Like many people, I've been anticipating California's Primary election for months, and am excited to have our state finally have a say in deciding who the presidential candidates will be.
As eager as I am to find out the results, I know they will be slow in coming. Some election officials claim this anticipated delay will be caused by Secretary of State Debra Bowen's restrictions on the use of touchscreen voting in California. The reality is that a delay is more likely to be caused by the fact that 1-2 million Californians who requested vote-by-mail ballots will be turning them in at the polls, and these ballots will take longer to verify and count.
It's a myth that electronic voting gives us faster results. The truth is that is that California has experienced numerous e-voting disasters over the years which have resulted in thousands of voters being disenfranchised and extremely long delays in getting election results.
Over the years, I've made a practice of dowloading County Status Reports from the Secretary of State's web site on election night to see if there's any truth to the idea that counties using electronic voting equipment get their results in faster than paper ballot counties. I took a look at those reports today and the only pattern to be found is that the larger the county, the longer the results take. There have been plenty of paper ballot counties that got their results in quickly, and plenty of electronic voting counties that had delays for numerous reasons.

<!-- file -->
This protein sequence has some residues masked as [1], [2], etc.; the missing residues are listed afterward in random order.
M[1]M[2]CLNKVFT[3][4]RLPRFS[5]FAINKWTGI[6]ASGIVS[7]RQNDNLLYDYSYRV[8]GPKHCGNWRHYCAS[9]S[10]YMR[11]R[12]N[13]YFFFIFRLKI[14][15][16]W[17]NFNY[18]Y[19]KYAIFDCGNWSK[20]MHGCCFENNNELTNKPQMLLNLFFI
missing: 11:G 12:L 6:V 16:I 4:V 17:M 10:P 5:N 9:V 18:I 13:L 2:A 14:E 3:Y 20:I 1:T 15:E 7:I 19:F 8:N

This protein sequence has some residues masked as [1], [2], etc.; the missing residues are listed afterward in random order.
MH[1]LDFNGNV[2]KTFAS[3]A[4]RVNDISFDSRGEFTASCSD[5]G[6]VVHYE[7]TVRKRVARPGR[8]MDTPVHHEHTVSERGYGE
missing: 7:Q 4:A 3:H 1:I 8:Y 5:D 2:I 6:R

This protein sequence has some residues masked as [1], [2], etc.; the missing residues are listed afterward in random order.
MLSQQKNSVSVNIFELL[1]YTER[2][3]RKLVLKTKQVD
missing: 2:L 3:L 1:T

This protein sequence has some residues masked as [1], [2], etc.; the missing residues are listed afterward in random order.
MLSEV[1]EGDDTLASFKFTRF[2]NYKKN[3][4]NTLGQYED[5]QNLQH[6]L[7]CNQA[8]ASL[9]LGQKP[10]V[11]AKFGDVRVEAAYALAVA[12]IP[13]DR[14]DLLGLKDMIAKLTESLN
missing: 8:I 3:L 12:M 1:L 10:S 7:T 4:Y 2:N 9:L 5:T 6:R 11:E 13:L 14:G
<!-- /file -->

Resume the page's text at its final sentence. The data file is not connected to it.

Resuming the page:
For example, San Bernardino was one of the earliest adopters of electronic voting and has had repeated problems getting its results up on a timely basis. In March 2004, the county had zero percent of its precincts reported by 12:17 a.m. on election night. In the 2004 General election, the county managed to get 47 percent of its precincts reported by 1:29 a.m. In the 2005 statewide special election, zero precincts were reported by 9:46 p.m. and in the 2006 primary, zero precincts were reported by 10:32 p.m.
I wouldn't be picking on San Bernardino County if not for the fact that its spokesperson told the Riverside Press Enterrpise that "compared to what w'eve been working with, this is very much a Stone Age process." It is simply a matter of historical revision for any county - and particularly, San Bernardino - to claim that electronic voting has resulted in speedy, accurate results.
Besides, what's the rush? This isn't fast food we're talking about here. It is our precious ballots. I'd rather see counties get the results right than get them out fast. California is lucky to have a smart and courageous Secretary of State who has worked over the past year to ensure we can vote with confidence.
The changes that Secretary Bowen has implemented extend beyond the voting methods that will be used in polling places on election day. She has also implemented new, rigorous post-election auditing requirements that expand on California's existing one percent manual count law. Under Bowen's orders, counties will be required to recount ten percent of the ballots in contests where the results are within .5 percent. If discrepencies are found during the one percent manual count, additional ballots must be counted.
As a result of Secretary Bowen's leadership, we have more secure ballots and greater election verification in Calfornia than ever before.